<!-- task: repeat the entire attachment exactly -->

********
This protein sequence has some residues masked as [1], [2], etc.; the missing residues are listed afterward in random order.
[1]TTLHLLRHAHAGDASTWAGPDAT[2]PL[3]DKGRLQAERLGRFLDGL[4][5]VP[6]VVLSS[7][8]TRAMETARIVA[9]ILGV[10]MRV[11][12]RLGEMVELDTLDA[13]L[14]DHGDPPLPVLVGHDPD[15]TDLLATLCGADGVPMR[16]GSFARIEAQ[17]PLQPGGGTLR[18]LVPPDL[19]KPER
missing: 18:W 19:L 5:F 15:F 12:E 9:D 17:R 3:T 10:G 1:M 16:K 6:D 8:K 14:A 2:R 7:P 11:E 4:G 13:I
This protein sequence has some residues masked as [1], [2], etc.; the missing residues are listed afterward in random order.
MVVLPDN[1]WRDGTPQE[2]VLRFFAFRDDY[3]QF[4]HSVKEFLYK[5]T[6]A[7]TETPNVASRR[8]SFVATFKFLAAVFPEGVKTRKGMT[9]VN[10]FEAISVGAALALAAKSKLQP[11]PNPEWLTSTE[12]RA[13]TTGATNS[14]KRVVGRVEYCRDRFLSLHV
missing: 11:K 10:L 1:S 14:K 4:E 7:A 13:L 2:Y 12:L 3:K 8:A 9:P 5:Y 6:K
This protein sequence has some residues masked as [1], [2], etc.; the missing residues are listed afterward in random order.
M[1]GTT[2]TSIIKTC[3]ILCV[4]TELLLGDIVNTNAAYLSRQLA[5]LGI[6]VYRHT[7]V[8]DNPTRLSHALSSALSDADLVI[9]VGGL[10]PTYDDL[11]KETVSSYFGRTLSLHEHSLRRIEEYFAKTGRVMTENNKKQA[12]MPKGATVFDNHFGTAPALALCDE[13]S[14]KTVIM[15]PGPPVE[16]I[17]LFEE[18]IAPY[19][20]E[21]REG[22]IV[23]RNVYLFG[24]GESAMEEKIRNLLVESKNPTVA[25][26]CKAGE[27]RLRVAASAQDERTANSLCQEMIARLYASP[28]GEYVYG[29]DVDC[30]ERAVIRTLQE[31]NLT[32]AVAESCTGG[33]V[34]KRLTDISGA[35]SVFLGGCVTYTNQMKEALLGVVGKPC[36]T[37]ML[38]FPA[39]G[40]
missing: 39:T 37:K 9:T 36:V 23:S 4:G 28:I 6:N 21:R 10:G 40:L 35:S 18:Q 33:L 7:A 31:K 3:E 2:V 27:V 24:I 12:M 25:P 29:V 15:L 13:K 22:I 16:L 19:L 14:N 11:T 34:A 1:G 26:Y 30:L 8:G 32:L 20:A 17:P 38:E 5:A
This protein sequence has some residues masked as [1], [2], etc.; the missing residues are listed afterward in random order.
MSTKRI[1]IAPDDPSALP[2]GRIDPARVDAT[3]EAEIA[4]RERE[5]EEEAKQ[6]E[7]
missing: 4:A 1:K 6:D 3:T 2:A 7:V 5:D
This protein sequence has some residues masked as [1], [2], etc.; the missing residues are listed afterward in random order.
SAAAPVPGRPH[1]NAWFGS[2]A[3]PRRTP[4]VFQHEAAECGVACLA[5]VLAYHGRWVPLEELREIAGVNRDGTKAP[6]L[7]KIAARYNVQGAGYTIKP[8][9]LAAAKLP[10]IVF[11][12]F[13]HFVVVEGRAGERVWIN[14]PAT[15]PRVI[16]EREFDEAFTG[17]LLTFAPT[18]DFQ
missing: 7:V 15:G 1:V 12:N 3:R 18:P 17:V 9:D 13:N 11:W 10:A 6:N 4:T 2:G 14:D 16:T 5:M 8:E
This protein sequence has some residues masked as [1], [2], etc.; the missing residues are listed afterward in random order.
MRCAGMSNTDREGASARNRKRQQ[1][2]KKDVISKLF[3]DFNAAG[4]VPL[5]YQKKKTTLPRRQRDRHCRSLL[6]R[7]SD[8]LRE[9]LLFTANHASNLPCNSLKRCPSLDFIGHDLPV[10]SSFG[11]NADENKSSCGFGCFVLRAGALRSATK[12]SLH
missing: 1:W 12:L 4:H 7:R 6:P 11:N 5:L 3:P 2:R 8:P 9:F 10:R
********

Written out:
This protein sequence has some residues masked as [1], [2], etc.; the missing residues are listed afterward in random order.
[1]TTLHLLRHAHAGDASTWAGPDAT[2]PL[3]DKGRLQAERLGRFLDGL[4][5]VP[6]VVLSS[7][8]TRAMETARIVA[9]ILGV[10]MRV[11][12]RLGEMVELDTLDA[13]L[14]DHGDPPLPVLVGHDPD[15]TDLLATLCGADGVPMR[16]GSFARIEAQ[17]PLQPGGGTLR[18]LVPPDL[19]KPER
missing: 18:W 19:L 5:F 15:F 12:E 9:D 17:R 3:T 10:G 1:M 16:K 6:D 8:K 14:A 2:R 7:P 11:E 4:G 13:I
This protein sequence has some residues masked as [1], [2], etc.; the missing residues are listed afterward in random order.
MVVLPDN[1]WRDGTPQE[2]VLRFFAFRDDY[3]QF[4]HSVKEFLYK[5]T[6]A[7]TETPNVASRR[8]SFVATFKFLAAVFPEGVKTRKGMT[9]VN[10]FEAISVGAALALAAKSKLQP[11]PNPEWLTSTE[12]RA[13]TTGATNS[14]KRVVGRVEYCRDRFLSLHV
missing: 11:K 10:L 1:S 14:K 4:E 7:A 13:L 2:Y 12:L 3:K 8:A 9:P 5:Y 6:K
This protein sequence has some residues masked as [1], [2], etc.; the missing residues are listed afterward in random order.
M[1]GTT[2]TSIIKTC[3]ILCV[4]TELLLGDIVNTNAAYLSRQLA[5]LGI[6]VYRHT[7]V[8]DNPTRLSHALSSALSDADLVI[9]VGGL[10]PTYDDL[11]KETVSSYFGRTLSLHEHSLRRIEEYFAKTGRVMTENNKKQA[12]MPKGATVFDNHFGTAPALALCDE[13]S[14]KTVIM[15]PGPPVE[16]I[17]LFEE[18]IAPY[19][20]E[21]REG[22]IV[23]RNVYLFG[24]GESAMEEKIRNLLVESKNPTVA[25][26]CKAGE[27]RLRVAASAQDERTANSLCQEMIARLYASP[28]GEYVYG[29]DVDC[30]ERAVIRTLQE[31]NLT[32]AVAESCTGG[33]V[34]KRLTDISGA[35]SVFLGGCVTYTNQMKEALLGVVGKPC[36]T[37]ML[38]FPA[39]G[40]
missing: 39:T 37:K 9:T 36:V 23:S 4:G 28:I 6:N 21:R 10:G 40:L 35:S 18:Q 33:L 7:A 31:K 3:E 2:V 27:V 24:I 12:M 25:P 29:V 15:L 13:K 22:I 16:L 19:L 14:N 11:T 34:A 1:G 26:Y 30:L 8:G 32:L 20:A 17:P 38:E 5:A
This protein sequence has some residues masked as [1], [2], etc.; the missing residues are listed afterward in random order.
MSTKRI[1]IAPDDPSALP[2]GRIDPARVDAT[3]EAEIA[4]RERE[5]EEEAKQ[6]E[7]
missing: 4:A 1:K 6:D 3:T 2:A 7:V 5:D
This protein sequence has some residues masked as [1], [2], etc.; the missing residues are listed afterward in random order.
SAAAPVPGRPH[1]NAWFGS[2]A[3]PRRTP[4]VFQHEAAECGVACLA[5]VLAYHGRWVPLEELREIAGVNRDGTKAP[6]L[7]KIAARYNVQGAGYTIKP[8][9]LAAAKLP[10]IVF[11][12]F[13]HFVVVEGRAGERVWIN[14]PAT[15]PRVI[16]EREFDEAFTG[17]LLTFAPT[18]DFQ
missing: 7:V 15:G 1:V 12:N 3:R 18:P 17:V 9:D 13:N 11:W 10:A 6:N 4:T 2:G 14:D 16:T 5:M 8:E
This protein sequence has some residues masked as [1], [2], etc.; the missing residues are listed afterward in random order.
MRCAGMSNTDREGASARNRKRQQ[1][2]KKDVISKLF[3]DFNAAG[4]VPL[5]YQKKKTTLPRRQRDRHCRSLL[6]R[7]SD[8]LRE[9]LLFTANHASNLPCNSLKRCPSLDFIGHDLPV[10]SSFG[11]NADENKSSCGFGCFVLRAGALRSATK[12]SLH
missing: 1:W 12:L 4:H 7:R 6:P 11:N 5:L 3:P 2:R 8:P 9:F 10:R